• What makes this building historic. Or does old = historic to you?

      Also not needless. Hotel Pennsylvania is a low quality hotel that does not make the most of it’s A+ location. Redevelopment would allow many more people to work directly adjacent to a major transportation hub.

    • They need to destroy it to build their new building.

  2. Interesting. A little concerned about the core elevation which isn’t shown, but this is a much better (IMO) design than the old one.

  3. Has no one let Vornado know what the name Penn 15 looks like?

  4. Let’s not beat around the bush – this is a horrible design, especially given its proximity to the ESB.

  5. Daniel Pietenpol | January 22, 2021 at 9:14 am | Reply

    Great name for this throbing phallus.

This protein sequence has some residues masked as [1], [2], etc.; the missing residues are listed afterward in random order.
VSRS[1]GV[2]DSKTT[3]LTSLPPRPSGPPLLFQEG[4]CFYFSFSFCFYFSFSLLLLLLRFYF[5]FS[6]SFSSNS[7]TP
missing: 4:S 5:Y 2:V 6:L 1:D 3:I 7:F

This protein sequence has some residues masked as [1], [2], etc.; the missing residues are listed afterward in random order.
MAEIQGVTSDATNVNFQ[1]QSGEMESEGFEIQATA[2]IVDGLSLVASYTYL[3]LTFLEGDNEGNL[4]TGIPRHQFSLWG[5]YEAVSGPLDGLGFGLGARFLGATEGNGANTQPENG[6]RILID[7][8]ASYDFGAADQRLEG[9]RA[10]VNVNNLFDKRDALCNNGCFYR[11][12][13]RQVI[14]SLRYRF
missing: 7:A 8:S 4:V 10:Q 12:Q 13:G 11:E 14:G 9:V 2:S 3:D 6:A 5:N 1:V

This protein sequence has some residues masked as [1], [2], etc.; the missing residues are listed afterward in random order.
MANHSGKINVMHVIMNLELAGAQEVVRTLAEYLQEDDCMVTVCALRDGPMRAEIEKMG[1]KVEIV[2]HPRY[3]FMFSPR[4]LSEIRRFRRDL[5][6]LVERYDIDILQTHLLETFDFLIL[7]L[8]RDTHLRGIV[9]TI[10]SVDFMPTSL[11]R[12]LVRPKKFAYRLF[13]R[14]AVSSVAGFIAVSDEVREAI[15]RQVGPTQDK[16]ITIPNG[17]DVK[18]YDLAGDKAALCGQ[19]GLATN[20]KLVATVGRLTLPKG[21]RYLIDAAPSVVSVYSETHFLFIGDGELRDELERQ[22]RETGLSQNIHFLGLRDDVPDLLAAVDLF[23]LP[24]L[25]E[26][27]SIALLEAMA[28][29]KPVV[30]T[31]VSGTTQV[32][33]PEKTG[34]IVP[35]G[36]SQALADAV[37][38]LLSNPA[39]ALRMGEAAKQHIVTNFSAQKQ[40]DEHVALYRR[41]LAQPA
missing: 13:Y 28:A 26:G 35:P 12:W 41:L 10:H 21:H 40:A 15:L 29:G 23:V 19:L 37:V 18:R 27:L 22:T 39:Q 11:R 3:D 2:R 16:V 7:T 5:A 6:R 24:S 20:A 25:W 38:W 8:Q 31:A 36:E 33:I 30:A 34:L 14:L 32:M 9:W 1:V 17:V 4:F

6. I’m so over these “hanging boxes” design. I get it, you get columnless floorplans but then there’s a big’ol concrete wall on the back. It’s exactly what Foster did on Park with the L&L building and what Rudin proposed. I don’t mind the smaller ones in supporting roles but buildings this tall should have some thought for their impact on the skyline. There is no elegance to any of these, just a bunch of rectangles. At least Foster’s Chase building has some thought for it’s impact.

  7. This might be the ugliest building Norman Foster has ever designed. And he’s one of my favorite architects. So disappointing.

  8. “Give Peace a Chance”

    • ..but on second glance,people here are correct..this 1200′ box of a proposed building overpowers the Empire State; even if you keep the ESB taller, its tapered form gets ‘crushed’ by this box.